Why the 3-Year SMSF Audit? 

How often should your self-managed super fund (SMSF) be audited? Currently,  the ATO requires an annual audit for your SMSF, but that might change soon due to a proposal to extend this to a 3-year cycle. 

This measure is done to lessen red tape and lower costs, but there are concerns that this may not be the outcome. 

Are the advantages worth the hassle?

Do you have your own super fund? If none, you most certainly know someone who does. With over half a million SMSFs in Australia as of June 2018, it is undeniable that the trend has caught the mass’ attention. Majority of SMSFs are owned by families or spouses with only 2 members. The total numbers for SMSF assets registered is about a quarter of all superannuation funds with an estimate of $750 billion, this number alone is stellar. 

Many cases have surfaced that SMSF funds provide direct cash to their super’s investment manager, without a bank account, mostly to incur higher interest rates. This system can contribute to inconsistency and unlisted assets. Once these funds are audited by registered auditors, it became evident that trouble is brewing for these funds, some even lost assets amounting to nearly a million dollars due to non-compliance.

For these cases, a timely and accurate audit report would have helped the trustees understand their true position.

Benefits of the 3-Year Audit

In theory, SMSF trustees can experience these advantages: 

  • Lower administrative costs and;

To conduct annual audits was deemed costly for most SMSF trustees. Hiring auditors for SMSFs yearly  adds up to the operating expenses SMSF trustees can gain annually. However, that is a discussion for another time. Some experts say there is an inverse effect when this legislation passes.

  • Reduce red tape.

Running your own super can be overwhelming for some, especially with all the bureaucratic compliances and regulations you need to adhere to. With the 3-paragraph policy, SMSF trustees are promised that this “lessens red tape”. The policy is designed to shift the audit requirements for do-it-yourself superfunds from a compulsory audit every year to a single compiled audit every three years.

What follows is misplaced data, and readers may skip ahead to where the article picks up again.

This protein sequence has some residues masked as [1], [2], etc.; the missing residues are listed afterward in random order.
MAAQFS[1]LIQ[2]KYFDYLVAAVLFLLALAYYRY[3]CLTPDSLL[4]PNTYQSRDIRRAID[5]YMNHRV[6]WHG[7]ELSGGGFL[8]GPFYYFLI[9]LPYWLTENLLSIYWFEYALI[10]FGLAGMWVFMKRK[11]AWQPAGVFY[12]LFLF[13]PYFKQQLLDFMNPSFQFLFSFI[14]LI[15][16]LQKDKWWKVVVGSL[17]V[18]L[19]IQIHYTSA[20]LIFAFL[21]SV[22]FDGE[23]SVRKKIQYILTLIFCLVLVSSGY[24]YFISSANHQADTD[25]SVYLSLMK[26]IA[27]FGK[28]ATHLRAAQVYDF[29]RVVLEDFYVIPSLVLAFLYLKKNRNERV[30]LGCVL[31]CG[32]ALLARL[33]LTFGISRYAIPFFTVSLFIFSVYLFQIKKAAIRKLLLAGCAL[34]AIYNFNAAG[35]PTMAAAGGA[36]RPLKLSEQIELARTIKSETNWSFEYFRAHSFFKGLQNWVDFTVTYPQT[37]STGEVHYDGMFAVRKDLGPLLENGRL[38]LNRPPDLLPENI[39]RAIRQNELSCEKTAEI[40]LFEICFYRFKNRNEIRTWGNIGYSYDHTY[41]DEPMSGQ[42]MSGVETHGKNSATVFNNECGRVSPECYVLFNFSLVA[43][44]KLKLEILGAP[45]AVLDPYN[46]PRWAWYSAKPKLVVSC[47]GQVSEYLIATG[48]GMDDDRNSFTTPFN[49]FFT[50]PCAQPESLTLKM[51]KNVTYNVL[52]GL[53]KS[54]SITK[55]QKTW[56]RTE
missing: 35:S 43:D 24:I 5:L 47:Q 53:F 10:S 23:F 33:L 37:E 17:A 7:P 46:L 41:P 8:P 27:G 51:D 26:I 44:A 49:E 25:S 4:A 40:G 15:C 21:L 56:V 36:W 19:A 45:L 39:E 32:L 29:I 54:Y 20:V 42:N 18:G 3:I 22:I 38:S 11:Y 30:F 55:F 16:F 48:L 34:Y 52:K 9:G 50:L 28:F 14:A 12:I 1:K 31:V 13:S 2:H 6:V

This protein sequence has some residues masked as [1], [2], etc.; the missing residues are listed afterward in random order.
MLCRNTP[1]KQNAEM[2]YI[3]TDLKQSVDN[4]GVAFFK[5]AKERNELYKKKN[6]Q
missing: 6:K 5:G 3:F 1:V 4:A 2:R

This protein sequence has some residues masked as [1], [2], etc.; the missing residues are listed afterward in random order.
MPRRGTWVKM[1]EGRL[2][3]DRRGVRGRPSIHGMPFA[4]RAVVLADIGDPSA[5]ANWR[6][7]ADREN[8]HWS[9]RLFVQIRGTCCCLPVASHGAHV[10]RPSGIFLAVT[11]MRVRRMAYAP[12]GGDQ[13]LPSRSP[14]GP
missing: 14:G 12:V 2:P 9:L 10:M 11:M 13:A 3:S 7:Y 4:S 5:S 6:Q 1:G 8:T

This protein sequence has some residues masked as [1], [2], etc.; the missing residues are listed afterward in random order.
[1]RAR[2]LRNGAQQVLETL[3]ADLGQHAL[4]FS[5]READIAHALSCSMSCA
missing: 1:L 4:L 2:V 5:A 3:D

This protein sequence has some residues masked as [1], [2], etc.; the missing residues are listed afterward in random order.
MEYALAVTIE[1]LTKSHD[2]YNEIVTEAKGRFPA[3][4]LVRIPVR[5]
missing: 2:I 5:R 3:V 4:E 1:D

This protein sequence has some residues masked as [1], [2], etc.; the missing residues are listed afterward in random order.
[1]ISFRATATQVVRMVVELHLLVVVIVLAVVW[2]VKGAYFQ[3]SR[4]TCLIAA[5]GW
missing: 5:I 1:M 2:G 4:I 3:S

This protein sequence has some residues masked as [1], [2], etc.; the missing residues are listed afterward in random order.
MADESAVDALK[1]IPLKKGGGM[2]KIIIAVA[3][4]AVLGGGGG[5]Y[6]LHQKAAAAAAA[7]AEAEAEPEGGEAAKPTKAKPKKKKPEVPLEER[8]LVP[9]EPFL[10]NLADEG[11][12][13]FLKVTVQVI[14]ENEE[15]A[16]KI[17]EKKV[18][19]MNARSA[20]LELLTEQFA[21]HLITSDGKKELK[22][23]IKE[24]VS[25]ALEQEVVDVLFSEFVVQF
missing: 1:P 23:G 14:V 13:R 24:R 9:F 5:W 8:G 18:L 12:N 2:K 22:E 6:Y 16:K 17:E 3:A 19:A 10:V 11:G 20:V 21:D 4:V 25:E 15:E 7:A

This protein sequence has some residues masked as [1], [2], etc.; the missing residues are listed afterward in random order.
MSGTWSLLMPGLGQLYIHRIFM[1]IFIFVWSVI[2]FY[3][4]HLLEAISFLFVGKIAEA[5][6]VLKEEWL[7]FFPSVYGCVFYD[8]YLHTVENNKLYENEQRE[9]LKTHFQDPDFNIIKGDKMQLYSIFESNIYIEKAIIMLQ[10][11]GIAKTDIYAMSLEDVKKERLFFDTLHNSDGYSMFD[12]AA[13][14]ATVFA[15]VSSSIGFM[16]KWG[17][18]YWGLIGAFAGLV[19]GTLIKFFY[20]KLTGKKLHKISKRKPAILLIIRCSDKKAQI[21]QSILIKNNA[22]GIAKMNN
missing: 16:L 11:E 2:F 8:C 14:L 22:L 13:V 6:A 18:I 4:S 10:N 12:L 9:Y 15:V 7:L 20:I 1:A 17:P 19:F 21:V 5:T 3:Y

Eligibility to the Policy 

Not all SMSFs can switch to the new policy. For an SMSF to be eligible, it must have: 

  • A clear audit reports for three consecutive years;
  • A record of timely SMSF Annual Return (SAR) submissions - while this has not been clearly defined, SMSFs who failed to submit their SAR promptly may fail to qualify from this policy and;
  • Situations  that influence the timeline of the audit eg. death of a member, addition or removal of a new member. 

Risks of the 3-Year Audit

  • Simple Audits can be More Challenging

While the new policy seeks to help SMSF trustees to have lower administrative costs, auditors will have a rather difficult time to conduct comprehensive audits since it’s considerably harder to track down old data. 

With more data to analyse, more time is spent on the audits, which will incur more expenses for SMSF trustees. During the three year period, some SMSF may lose or not maintain their data due to many reasons, this makes audits, even simple ones, more challenging to accomplish.

  •  Workflow Implications

Change almost always translates to instability. The ability for auditors to cope up to this new policy is in question. Currently, auditors have a better workflow and increasingly good access to timely data. Due to the sudden shift, most audits might be less frequent and workload may fluctuate because of the transition.  

Auditing firms, presented with this change, will have to find new strategies to make an effective and efficient workflow for SMSFs audits without compromising the audits’ quality.

  • Less Advice for SMSF Trustees

The current system works in the best interest of both trustees and auditors. Some cases of non-compliance happen unintentionally, and a good auditor might be the person to detect this oversight. 

In the absence of yearly audits, this becomes harder for SMSF trustees to check their super funds if they opt out of the annual health checks. 

If SMSF trustees consider to have yearly checks for compliance this might be an additional cost for them. 

  • Higher Penalties

This is one of the most significant risks and effects of the 3-year audit. When you create your SMSF, you would always think that you’re trying to do yourself a favor to secure your retirement. However, non-compliance, unintentional or not, if left undetected over time will still amount to higher penalties.  

  • Unclear Audit Timetable

In the annual audits, SMSF trustees have an obligation to have their audits conducted by a registered SMSF auditor yearly. But with the current proposal, it is unclear as to who assumes the burden to have the SMSFs audited. 

  • Technology 

It is good to note that there are readily available software and applications that cater to SMSF annual audits. As we welcome this change, new challenges arise to accommodate the new workflow. Additionally, the technological updates poses a learning period to master and properly implement its function. This makes the transition rather critical than helpful. 

Looking for Help?

Super Audits is one among the most reputable auditing firms serving a diverse clientele all across Australia. At Super Audits, our professional auditors are equipped with expert industry skills and experience to do better for your business.


The policy is still only a proposal, but it also highlights the importance of having good auditors. In the meantime, if you have any questions about the current compliance status of your fund, or audits, feel free to contact us today at 1300 AUDITOR (1300 283 486).


No matter where you are in Australia, Super Audits can assist you! 

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